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Illegal "Bitcoin Mining" Tied to Suffolk Cyber Attack

By Chris O’Neill

An illegal Bitcoin mining operation allegedly run by Christopher Naples, former IT assistant manager in the Suffolk County Clerk’s Office, might have contributed to an expensive cyber attack on the county last year.

Cybersecurity experts said the mining could have opened up the county’s system to a ransomware attack.

A hacker group known as Black Cat found a vulnerability with a logging tool called Log4j and were able to enter the county systems just two months after Naples’s arrest. The hackers were inside the systems for about eight months.

The county clerk, health and sheriff’s domains were accessed, 139 systems were compromised and 71 were encrypted with ransomware. The attack cost Suffolk at least $5.4 million - $3.4 million on restoration and $2 million in investigation. During the attack the personal information of hundreds of thousands of residents was stolen and leaked.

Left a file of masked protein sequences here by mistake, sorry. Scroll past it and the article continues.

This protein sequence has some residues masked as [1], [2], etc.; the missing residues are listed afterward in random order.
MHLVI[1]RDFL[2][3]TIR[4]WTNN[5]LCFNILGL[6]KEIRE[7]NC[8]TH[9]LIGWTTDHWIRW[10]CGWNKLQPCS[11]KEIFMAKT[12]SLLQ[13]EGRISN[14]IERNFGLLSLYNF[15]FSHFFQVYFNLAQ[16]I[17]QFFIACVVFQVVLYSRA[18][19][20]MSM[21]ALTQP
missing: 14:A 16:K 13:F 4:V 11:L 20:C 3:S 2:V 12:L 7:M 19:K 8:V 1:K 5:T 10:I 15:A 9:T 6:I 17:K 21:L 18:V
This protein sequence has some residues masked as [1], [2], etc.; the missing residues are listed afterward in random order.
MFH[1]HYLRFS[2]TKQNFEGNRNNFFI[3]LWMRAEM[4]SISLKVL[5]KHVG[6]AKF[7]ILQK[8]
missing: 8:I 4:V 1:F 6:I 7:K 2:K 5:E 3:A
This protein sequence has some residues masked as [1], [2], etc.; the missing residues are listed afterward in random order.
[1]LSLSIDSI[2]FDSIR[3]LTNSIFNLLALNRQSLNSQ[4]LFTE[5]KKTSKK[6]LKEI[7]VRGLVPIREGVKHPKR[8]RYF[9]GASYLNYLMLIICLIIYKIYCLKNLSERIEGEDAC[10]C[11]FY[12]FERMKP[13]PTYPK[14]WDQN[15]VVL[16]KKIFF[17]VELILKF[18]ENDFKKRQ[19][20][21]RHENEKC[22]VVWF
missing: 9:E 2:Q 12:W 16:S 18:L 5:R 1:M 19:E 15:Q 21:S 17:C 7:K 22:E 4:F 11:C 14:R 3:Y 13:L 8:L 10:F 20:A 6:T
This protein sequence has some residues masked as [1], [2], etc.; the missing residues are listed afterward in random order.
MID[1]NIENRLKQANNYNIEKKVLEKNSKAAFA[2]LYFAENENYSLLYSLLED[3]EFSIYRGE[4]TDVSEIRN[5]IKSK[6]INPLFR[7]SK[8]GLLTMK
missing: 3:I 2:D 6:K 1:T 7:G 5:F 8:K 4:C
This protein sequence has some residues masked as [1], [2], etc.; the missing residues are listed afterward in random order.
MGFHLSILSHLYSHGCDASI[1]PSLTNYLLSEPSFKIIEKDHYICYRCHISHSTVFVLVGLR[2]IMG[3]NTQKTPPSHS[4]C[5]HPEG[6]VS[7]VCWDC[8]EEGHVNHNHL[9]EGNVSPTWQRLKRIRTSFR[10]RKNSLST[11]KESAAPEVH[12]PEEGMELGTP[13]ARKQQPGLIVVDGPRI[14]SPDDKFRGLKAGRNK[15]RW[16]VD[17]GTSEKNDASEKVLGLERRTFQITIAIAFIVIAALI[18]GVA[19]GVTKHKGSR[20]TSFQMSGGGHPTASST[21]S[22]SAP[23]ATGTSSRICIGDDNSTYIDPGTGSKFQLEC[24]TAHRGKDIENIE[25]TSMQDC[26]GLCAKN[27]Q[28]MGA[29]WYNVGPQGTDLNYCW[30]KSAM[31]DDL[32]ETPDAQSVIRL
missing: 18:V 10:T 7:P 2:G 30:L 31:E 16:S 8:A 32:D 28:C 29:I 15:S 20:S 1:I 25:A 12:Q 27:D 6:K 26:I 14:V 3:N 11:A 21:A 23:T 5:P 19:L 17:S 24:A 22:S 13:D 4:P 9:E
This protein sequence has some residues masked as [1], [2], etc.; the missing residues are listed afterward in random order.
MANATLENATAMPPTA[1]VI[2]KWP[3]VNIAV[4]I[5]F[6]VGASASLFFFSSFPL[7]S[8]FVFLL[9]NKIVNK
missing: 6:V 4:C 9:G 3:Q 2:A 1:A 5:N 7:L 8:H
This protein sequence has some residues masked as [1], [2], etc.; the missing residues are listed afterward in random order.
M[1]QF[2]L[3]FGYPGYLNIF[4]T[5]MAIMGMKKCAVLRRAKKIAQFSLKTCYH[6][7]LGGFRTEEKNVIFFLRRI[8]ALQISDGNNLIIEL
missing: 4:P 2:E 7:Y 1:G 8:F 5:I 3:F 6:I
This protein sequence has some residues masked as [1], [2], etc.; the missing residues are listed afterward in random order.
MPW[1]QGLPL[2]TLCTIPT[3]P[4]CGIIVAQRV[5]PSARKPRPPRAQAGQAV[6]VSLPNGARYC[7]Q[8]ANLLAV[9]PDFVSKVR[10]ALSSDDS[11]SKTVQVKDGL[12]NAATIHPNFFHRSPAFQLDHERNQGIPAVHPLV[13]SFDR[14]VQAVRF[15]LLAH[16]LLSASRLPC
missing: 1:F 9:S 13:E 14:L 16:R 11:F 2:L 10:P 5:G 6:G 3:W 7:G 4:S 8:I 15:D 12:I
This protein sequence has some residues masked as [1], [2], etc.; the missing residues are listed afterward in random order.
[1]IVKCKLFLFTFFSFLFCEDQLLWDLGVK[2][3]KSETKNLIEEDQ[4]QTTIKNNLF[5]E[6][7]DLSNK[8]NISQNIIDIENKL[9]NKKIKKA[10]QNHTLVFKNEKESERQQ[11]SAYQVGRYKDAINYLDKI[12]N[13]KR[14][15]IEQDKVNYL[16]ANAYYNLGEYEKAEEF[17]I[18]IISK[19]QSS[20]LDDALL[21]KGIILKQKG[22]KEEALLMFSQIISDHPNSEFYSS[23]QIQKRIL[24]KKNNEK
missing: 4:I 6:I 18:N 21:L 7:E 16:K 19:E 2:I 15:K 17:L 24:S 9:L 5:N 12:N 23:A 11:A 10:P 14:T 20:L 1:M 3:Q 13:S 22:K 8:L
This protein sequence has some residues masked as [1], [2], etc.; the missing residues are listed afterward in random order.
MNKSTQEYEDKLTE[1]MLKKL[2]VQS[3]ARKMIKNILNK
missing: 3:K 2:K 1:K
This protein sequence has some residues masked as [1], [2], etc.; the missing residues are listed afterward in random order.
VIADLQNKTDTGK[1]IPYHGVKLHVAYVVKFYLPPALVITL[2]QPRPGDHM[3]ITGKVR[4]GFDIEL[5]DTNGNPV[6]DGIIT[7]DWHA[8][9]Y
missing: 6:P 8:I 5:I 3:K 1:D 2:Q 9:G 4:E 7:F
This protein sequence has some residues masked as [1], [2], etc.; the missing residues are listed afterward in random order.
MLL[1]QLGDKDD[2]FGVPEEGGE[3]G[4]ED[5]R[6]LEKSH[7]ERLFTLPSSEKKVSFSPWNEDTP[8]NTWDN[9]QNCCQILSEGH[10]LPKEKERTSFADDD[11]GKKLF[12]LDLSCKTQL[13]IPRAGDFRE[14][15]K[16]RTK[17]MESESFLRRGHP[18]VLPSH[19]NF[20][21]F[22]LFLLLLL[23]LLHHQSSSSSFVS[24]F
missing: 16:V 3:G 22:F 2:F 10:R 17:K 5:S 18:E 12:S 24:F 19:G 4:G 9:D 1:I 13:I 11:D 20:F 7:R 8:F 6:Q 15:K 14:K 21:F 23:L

Naples is accused of engaging in Bitcoin mining - using government office space, computers and electricity - from 2017 to his arrest in 2021. He was charged with grand larceny in the third degree, public corruption and computer trespass. Nolan has pleaded non-guilty and the case is still pending.

Bitcoin is a form of crypto-currency based on a blockchain – which is a series of data points linked together. Each block in the chain is encrypted using a very complex and secure algorithm. When someone proves that the encryption was done right, a block is added to the chain. This is called ‘proof of work’ and the reward is a bitcoin.

Successful ‘mining’ requires powerful computing and lots of electricity. The price of one bitcoin during Naples’s period was between $30,000 and$ 40,000.

At the time of his arrest, 46 ‘mining’ machines were found in the County - that were using so much electricity that after their removal the temperature in the office fell by 20 degrees.

According to court records, a forensic auditor calculated that Naples used at least $6,477 in electricity from Suffolk County to run the equipment.

Fellow employees were supposedly aware of what was going on, but feared speaking out.


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